Many years ago I was having lunch with a technology guru called Dr Alan Solomon (you can tell it was the 1990s because we were actually having lunch in a proper restaurant rather than sandwiches around a meeting room table).
Between munching on a large plate of spare ribs washed down with quite a few bottles of Tiger beer, Alan explained to me that it was inevitable and indeed imminent that PC users all over the world would soon be deliberately compromised by what he called ‘viruses’. He went on to explain that these viruses would be used to steal data and would be spread un-checked by diskettes promiscuously passed from user to user.
I didn’t believe him; I thought he’d had one Tiger too many.
But he was right. His foresight proved, as with so much that has happened since the early 90s technology revolution, that if it could be imagined, it could happen. Alan went on to specialise in fighting computer viruses with Dr Solomon’s Anti-Virus Toolkit; as well as helping millions of PC users, he did very well into the bargain.
Fast-forward 20 fascinating, frightening and downright freaky years and we are living in an era where we’re constantly, either consciously or unconsciously, connected to the internet via various smart devices or smart objects that have become part of the internet of things.
Thanks to experts like Dr Solomon, when it comes to protecting our PCs and connected devices, we are all very much alive to the threats posed by malicious hackers, viruses and the plethora of malware that’s out there.
It’s just part of life. And like much of our lives, the things that are really important get overlooked or ignored. Which is perhaps why we’ve not really woken up to the threats posed to our data and networks by the connection of ‘things’ to them.
Gartner reckons that in 2016 5.5 million additional ‘things’ will be connected to the internet each day. That’s quite a lot, and I daresay that quite a number of them will be so-called security devices such as IP cameras and other CCTV systems.
CCTV systems generally record their data back to DVRs or NVRs which often contain considerable processing power and data storage capability. Once compromised, this makes them the perfect gateway for launching an attack on a corporate network. The obvious way to guard against such an attack is through the use of VPNs but this is both clunky and expensive.
So what’s the alternative?
Before unashamedly pitching Cloudview as a highly reliable and secure solution to this problem, it’s probably worth examining why CCTV systems needs to be connected to the internet anyway.
The answer is pretty clear, even if the pictures often aren’t. CCTV is pretty ineffective when it can’t be reviewed remotely and, as the housing stock under the control of housing providers grows, so does the need to have oversight of an increasing number of remote sites.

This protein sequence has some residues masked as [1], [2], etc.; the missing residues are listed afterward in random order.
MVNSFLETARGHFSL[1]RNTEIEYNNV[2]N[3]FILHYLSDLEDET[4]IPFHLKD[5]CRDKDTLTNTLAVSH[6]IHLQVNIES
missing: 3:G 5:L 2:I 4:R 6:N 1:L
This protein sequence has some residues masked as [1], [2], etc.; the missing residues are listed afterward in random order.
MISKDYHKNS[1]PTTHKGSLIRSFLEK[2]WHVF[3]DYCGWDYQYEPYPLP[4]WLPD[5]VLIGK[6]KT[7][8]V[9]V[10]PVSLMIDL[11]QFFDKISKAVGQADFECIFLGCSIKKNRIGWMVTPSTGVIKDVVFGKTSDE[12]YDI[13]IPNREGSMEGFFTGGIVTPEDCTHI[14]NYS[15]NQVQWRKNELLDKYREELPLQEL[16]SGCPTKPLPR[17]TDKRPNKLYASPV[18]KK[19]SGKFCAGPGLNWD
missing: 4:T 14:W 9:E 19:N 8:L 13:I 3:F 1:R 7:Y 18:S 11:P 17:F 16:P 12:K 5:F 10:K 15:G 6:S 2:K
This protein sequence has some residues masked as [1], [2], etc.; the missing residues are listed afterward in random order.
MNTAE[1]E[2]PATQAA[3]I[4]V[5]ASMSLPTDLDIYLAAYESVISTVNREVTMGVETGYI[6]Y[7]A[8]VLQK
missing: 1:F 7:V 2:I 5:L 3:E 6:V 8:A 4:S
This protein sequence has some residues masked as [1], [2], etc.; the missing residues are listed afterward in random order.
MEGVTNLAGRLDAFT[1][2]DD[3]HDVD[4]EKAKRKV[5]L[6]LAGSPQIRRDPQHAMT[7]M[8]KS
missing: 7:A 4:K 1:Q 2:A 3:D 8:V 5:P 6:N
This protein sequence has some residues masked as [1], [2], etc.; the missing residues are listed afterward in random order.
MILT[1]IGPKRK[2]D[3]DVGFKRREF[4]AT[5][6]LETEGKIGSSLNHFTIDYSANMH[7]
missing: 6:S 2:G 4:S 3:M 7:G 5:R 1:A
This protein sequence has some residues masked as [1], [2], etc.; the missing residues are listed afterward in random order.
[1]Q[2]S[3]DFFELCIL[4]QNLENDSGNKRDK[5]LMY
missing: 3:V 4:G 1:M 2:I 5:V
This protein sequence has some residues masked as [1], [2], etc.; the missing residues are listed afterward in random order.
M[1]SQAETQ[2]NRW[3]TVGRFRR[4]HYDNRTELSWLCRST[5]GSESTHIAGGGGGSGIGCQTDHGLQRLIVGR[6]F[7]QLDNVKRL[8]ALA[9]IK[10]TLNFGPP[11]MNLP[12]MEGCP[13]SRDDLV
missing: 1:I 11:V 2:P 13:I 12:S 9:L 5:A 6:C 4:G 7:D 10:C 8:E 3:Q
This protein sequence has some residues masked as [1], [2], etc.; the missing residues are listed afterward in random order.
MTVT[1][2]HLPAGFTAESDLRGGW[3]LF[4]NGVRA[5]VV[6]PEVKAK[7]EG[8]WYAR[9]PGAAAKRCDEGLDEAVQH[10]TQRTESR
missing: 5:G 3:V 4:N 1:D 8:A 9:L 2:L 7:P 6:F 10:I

However, the cost and practicality of locking down broadband connections with VPNs to all sites with CCTV equipment is prohibitive. Even if this were possible, most legacy CCTV systems require a special client software package or app, severely limiting their usefulness to mere ‘point to point’ access that demands separate log-ins to access each and every camera.
However, despite those drawbacks, using such systems is not as time-consuming as actually going on site to retrieve footage, as many organisations still have to do. This can take hours. It is a painfully slow process and, in addition to the time spent getting to the site, it often requires a calm demeanour to sift through the badly-designed Anglo-Chinese interface.
Being blunt, the old crop of CCTV systems were not designed to be connected to the internet and have been (in most cases) poorly modified to do so. Once sold, the vendors have little interest in ensuring the ongoing security of their hardware against compromise. Even if they did, it remains to be seen how they could responsibly access those devices to update them with new software patches or bug fixes.
In contrast, Cloudview has been designed from the start to be a cloud-based service. As such, our ability to perform effectively is intrinsically linked to our ability to ensure that the visual data of our clients is secure, not only from being hacked but from physical theft and vandalism at all points in its life.
As you’ll see, we take the subject of security extremely seriously. Once upgraded to Cloudview, visual data originated from a site’s CCTV cameras is transported via encrypted tunnels to Cloudview’s remote EU-based, ISO-27001 servers where it is encrypted, cryptographically hashed and mirrored across multiple instances. This ensures that clients’ visual data cannot be compromised and is securely stored for as long as required.
Cloudview will work with legacy CCTV systems and there’s no need for the assortment of extras required by traditional systems, such as VPNs and fixed IP addresses, to enable effective, secure access to CCTV data from anywhere on any device. What’s more, as the data and the system that manages it resides in the cloud, a fully administered ‘people, places and cameras’ permission structure allows broader, controlled access to the visual data.
So, like chocolate fireguards, DVR-based CCTV systems can look useful but, in the white heat of the internet, where instant access to vital data is essential to remain effective, they simply melt away. Cloudview on the other hand is more akin to the latest hi-tech fire protection system. It’s strong, light, effective, can be installed quickly, works automatically and won’t buckle, break or melt when things start to get hot.
And, if you’ll forgive me for flogging this analogy to within an inch of its life, Cloudview will make sure your fingers don’t get burnt by the security risks inherent in old-fashioned legacy CCTV.
James Wickes is CEO of Cloudview.